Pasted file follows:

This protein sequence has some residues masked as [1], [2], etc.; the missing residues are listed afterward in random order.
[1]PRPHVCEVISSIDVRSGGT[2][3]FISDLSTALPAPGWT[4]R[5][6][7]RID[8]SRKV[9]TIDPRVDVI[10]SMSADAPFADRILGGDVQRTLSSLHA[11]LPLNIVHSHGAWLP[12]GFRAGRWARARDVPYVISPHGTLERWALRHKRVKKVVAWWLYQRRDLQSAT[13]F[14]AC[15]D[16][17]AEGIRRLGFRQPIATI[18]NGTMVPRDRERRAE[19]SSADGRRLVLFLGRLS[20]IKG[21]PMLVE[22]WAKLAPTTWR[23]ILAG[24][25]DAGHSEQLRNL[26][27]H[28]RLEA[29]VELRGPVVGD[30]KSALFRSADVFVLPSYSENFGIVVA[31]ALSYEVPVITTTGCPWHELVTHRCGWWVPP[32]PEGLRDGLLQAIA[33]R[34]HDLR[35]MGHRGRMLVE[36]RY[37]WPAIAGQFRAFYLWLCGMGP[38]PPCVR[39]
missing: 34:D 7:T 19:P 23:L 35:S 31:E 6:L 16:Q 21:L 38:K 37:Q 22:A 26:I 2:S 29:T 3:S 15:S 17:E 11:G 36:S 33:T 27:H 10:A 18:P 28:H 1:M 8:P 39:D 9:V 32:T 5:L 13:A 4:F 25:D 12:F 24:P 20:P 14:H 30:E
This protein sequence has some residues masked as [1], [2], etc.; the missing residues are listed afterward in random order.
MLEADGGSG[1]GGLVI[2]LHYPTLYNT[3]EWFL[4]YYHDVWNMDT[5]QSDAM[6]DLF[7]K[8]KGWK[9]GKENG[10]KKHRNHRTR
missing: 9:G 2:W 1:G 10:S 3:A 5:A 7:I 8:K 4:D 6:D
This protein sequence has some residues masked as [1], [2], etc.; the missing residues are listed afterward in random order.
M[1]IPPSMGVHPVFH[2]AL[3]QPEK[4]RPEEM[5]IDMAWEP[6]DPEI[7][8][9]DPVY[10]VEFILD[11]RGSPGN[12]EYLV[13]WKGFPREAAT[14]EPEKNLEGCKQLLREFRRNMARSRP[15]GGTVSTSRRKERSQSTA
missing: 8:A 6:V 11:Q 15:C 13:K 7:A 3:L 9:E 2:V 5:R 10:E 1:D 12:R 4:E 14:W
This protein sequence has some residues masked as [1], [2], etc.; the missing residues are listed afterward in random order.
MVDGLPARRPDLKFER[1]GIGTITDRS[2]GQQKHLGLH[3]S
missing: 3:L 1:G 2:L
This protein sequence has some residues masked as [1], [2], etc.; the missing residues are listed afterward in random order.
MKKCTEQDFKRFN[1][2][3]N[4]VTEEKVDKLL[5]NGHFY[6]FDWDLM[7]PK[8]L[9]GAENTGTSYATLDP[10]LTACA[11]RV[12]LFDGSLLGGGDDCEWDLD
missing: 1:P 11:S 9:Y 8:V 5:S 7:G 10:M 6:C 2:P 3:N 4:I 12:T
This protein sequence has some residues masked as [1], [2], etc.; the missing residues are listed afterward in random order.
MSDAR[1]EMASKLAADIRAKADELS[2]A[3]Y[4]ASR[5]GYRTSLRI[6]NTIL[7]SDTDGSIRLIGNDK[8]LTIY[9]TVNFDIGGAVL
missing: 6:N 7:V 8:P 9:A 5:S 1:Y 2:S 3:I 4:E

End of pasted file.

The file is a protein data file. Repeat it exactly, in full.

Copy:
This protein sequence has some residues masked as [1], [2], etc.; the missing residues are listed afterward in random order.
[1]PRPHVCEVISSIDVRSGGT[2][3]FISDLSTALPAPGWT[4]R[5][6][7]RID[8]SRKV[9]TIDPRVDVI[10]SMSADAPFADRILGGDVQRTLSSLHA[11]LPLNIVHSHGAWLP[12]GFRAGRWARARDVPYVISPHGTLERWALRHKRVKKVVAWWLYQRRDLQSAT[13]F[14]AC[15]D[16][17]AEGIRRLGFRQPIATI[18]NGTMVPRDRERRAE[19]SSADGRRLVLFLGRLS[20]IKG[21]PMLVE[22]WAKLAPTTWR[23]ILAG[24][25]DAGHSEQLRNL[26][27]H[28]RLEA[29]VELRGPVVGD[30]KSALFRSADVFVLPSYSENFGIVVA[31]ALSYEVPVITTTGCPWHELVTHRCGWWVPP[32]PEGLRDGLLQAIA[33]R[34]HDLR[35]MGHRGRMLVE[36]RY[37]WPAIAGQFRAFYLWLCGMGP[38]PPCVR[39]
missing: 34:D 7:T 19:P 23:L 35:S 31:E 6:L 16:Q 21:L 38:K 37:Q 22:A 26:I 2:S 29:T 3:S 15:S 17:E 11:G 36:S 33:T 27:H 10:A 18:P 28:H 1:M 8:P 39:D 9:V 32:T 5:L 13:A 4:F 25:D 12:F 24:P 20:P 14:H 30:E
This protein sequence has some residues masked as [1], [2], etc.; the missing residues are listed afterward in random order.
MLEADGGSG[1]GGLVI[2]LHYPTLYNT[3]EWFL[4]YYHDVWNMDT[5]QSDAM[6]DLF[7]K[8]KGWK[9]GKENG[10]KKHRNHRTR
missing: 9:G 2:W 1:G 10:S 3:A 5:A 7:I 8:K 4:D 6:D
This protein sequence has some residues masked as [1], [2], etc.; the missing residues are listed afterward in random order.
M[1]IPPSMGVHPVFH[2]AL[3]QPEK[4]RPEEM[5]IDMAWEP[6]DPEI[7][8][9]DPVY[10]VEFILD[11]RGSPGN[12]EYLV[13]WKGFPREAAT[14]EPEKNLEGCKQLLREFRRNMARSRP[15]GGTVSTSRRKERSQSTA
missing: 8:A 6:V 11:Q 15:C 13:K 7:A 3:L 9:E 2:V 5:R 10:E 1:D 12:R 4:E 14:W
This protein sequence has some residues masked as [1], [2], etc.; the missing residues are listed afterward in random order.
MVDGLPARRPDLKFER[1]GIGTITDRS[2]GQQKHLGLH[3]S
missing: 3:L 1:G 2:L
This protein sequence has some residues masked as [1], [2], etc.; the missing residues are listed afterward in random order.
MKKCTEQDFKRFN[1][2][3]N[4]VTEEKVDKLL[5]NGHFY[6]FDWDLM[7]PK[8]L[9]GAENTGTSYATLDP[10]LTACA[11]RV[12]LFDGSLLGGGDDCEWDLD
missing: 1:P 11:S 9:Y 8:V 5:S 7:G 10:M 6:C 2:P 3:N 4:I 12:T
This protein sequence has some residues masked as [1], [2], etc.; the missing residues are listed afterward in random order.
MSDAR[1]EMASKLAADIRAKADELS[2]A[3]Y[4]ASR[5]GYRTSLRI[6]NTIL[7]SDTDGSIRLIGNDK[8]LTIY[9]TVNFDIGGAVL
missing: 6:N 7:V 8:P 9:A 5:S 1:Y 2:S 3:I 4:E